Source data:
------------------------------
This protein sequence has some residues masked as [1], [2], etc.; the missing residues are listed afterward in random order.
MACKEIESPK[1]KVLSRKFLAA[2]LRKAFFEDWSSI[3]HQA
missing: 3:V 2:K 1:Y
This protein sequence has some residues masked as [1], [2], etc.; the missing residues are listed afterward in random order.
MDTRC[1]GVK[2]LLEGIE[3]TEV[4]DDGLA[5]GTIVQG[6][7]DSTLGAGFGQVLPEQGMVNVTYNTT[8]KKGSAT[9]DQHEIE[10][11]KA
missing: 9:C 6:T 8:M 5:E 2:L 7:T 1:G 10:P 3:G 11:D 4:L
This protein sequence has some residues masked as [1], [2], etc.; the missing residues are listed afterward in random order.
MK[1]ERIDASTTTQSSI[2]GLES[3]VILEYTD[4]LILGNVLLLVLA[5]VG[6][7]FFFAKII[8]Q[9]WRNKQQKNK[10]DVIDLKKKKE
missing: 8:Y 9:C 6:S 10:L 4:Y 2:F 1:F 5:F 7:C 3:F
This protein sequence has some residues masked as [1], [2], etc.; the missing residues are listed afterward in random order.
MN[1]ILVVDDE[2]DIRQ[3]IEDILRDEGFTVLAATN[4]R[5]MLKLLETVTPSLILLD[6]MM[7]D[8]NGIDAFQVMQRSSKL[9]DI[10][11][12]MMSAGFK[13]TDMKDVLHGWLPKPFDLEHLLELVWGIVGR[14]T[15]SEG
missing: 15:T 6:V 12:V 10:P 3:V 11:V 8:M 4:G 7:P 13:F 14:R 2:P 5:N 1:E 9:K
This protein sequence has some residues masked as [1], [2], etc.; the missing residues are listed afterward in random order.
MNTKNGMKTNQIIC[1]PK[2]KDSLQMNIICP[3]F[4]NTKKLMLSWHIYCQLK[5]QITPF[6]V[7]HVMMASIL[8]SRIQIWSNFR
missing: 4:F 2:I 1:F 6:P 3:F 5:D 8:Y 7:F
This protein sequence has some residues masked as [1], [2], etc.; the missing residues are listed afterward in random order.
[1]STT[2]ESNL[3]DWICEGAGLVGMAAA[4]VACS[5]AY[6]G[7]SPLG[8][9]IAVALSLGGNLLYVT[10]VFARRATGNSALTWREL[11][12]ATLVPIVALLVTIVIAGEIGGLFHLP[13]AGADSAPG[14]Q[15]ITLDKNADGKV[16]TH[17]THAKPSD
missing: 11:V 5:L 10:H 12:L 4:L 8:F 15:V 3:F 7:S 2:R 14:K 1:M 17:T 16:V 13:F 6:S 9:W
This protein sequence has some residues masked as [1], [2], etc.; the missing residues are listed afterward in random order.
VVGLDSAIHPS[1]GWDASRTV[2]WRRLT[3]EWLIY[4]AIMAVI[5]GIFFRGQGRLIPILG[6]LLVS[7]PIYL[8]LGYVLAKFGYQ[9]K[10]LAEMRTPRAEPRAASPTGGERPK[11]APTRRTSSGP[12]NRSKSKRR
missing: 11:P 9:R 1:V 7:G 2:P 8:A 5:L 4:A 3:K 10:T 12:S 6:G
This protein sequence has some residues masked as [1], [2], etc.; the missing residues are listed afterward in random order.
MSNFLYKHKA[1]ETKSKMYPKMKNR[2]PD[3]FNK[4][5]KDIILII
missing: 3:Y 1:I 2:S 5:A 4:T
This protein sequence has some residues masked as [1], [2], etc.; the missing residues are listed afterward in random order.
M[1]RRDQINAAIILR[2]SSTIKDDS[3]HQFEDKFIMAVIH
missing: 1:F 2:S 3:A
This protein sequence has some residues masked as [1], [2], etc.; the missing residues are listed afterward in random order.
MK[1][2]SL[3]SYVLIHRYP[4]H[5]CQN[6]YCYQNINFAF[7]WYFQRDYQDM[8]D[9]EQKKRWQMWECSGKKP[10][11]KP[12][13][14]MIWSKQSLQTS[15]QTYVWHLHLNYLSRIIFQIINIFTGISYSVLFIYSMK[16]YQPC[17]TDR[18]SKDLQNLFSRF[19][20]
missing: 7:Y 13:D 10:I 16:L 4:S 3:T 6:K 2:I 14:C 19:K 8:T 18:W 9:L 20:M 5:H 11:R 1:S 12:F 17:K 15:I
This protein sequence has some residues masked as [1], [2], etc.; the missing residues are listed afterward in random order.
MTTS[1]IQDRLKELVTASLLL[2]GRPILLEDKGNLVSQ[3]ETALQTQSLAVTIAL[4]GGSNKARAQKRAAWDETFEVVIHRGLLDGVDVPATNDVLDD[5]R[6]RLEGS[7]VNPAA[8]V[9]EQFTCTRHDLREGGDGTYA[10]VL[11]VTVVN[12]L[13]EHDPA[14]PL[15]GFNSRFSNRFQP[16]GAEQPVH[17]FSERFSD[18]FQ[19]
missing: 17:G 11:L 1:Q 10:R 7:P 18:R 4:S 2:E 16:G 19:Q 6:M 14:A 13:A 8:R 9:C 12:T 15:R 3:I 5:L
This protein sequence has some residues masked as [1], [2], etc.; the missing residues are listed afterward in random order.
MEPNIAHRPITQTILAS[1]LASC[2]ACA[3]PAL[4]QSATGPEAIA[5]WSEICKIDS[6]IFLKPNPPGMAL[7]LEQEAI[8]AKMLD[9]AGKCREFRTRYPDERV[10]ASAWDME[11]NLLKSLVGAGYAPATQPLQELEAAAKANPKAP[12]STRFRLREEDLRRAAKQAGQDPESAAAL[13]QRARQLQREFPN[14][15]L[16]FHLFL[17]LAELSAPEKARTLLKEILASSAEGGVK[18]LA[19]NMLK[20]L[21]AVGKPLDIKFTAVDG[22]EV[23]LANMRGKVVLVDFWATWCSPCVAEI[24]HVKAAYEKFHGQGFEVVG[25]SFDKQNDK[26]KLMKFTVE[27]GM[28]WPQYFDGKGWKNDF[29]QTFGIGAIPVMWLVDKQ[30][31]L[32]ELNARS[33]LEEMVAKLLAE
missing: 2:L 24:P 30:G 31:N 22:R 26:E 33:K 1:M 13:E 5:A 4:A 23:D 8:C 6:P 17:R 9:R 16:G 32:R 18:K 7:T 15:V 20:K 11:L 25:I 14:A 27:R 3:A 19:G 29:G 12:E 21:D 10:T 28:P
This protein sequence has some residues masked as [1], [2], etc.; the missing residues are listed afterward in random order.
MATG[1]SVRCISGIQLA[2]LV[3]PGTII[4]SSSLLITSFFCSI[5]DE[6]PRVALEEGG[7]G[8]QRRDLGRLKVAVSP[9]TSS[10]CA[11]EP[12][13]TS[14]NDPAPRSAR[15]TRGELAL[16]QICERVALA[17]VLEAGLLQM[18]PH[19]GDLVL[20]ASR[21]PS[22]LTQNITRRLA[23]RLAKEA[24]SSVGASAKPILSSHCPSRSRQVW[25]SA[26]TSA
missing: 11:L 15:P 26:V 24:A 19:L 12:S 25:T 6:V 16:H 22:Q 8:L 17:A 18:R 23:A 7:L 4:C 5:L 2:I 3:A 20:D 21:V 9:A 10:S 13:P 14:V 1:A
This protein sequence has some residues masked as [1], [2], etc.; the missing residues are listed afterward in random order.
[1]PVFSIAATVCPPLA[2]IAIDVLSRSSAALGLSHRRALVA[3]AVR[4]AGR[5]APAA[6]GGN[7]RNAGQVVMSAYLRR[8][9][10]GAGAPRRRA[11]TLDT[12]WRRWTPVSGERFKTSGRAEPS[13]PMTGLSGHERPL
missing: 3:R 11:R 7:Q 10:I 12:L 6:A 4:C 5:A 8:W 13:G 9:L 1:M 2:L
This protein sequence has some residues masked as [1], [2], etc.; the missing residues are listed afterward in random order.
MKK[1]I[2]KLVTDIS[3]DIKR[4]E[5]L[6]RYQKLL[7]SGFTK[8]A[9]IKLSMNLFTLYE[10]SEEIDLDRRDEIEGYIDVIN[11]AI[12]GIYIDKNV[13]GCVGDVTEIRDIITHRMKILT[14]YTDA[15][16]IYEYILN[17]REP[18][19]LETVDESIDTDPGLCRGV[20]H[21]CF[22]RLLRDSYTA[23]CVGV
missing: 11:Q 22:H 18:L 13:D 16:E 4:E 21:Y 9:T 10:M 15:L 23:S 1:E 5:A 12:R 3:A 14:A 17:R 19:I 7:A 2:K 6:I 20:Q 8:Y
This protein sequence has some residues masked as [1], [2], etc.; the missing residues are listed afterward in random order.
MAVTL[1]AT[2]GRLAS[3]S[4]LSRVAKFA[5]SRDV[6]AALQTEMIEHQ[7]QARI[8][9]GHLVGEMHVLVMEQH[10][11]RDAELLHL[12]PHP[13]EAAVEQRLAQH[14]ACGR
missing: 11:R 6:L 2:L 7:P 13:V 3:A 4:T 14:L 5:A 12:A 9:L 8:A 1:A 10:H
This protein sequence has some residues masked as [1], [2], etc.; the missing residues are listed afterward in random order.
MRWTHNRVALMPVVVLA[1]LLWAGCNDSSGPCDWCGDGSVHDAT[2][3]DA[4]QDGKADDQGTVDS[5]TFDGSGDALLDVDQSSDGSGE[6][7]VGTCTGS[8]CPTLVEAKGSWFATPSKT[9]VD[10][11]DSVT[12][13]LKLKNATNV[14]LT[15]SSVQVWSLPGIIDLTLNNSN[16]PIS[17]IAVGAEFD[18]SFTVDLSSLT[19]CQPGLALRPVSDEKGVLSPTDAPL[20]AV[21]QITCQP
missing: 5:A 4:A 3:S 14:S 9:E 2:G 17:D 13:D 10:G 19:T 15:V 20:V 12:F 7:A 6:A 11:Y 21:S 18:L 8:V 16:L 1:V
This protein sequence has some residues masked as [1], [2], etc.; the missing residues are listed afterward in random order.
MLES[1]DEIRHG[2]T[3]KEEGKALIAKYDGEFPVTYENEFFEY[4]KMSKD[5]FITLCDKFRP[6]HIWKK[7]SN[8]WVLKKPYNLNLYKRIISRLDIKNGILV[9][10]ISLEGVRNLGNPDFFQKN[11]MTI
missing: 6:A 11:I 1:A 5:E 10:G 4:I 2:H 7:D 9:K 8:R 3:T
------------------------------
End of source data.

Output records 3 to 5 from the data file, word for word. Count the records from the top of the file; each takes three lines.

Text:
This protein sequence has some residues masked as [1], [2], etc.; the missing residues are listed afterward in random order.
MK[1]ERIDASTTTQSSI[2]GLES[3]VILEYTD[4]LILGNVLLLVLA[5]VG[6][7]FFFAKII[8]Q[9]WRNKQQKNK[10]DVIDLKKKKE
missing: 8:Y 9:C 6:S 10:L 4:Y 2:F 1:F 5:F 7:C 3:F
This protein sequence has some residues masked as [1], [2], etc.; the missing residues are listed afterward in random order.
MN[1]ILVVDDE[2]DIRQ[3]IEDILRDEGFTVLAATN[4]R[5]MLKLLETVTPSLILLD[6]MM[7]D[8]NGIDAFQVMQRSSKL[9]DI[10][11][12]MMSAGFK[13]TDMKDVLHGWLPKPFDLEHLLELVWGIVGR[14]T[15]SEG
missing: 15:T 6:V 12:V 10:P 3:V 11:V 8:M 4:G 7:P 13:F 14:R 2:P 5:N 1:E 9:K
This protein sequence has some residues masked as [1], [2], etc.; the missing residues are listed afterward in random order.
MNTKNGMKTNQIIC[1]PK[2]KDSLQMNIICP[3]F[4]NTKKLMLSWHIYCQLK[5]QITPF[6]V[7]HVMMASIL[8]SRIQIWSNFR
missing: 4:F 2:I 1:F 6:P 3:F 5:D 8:Y 7:F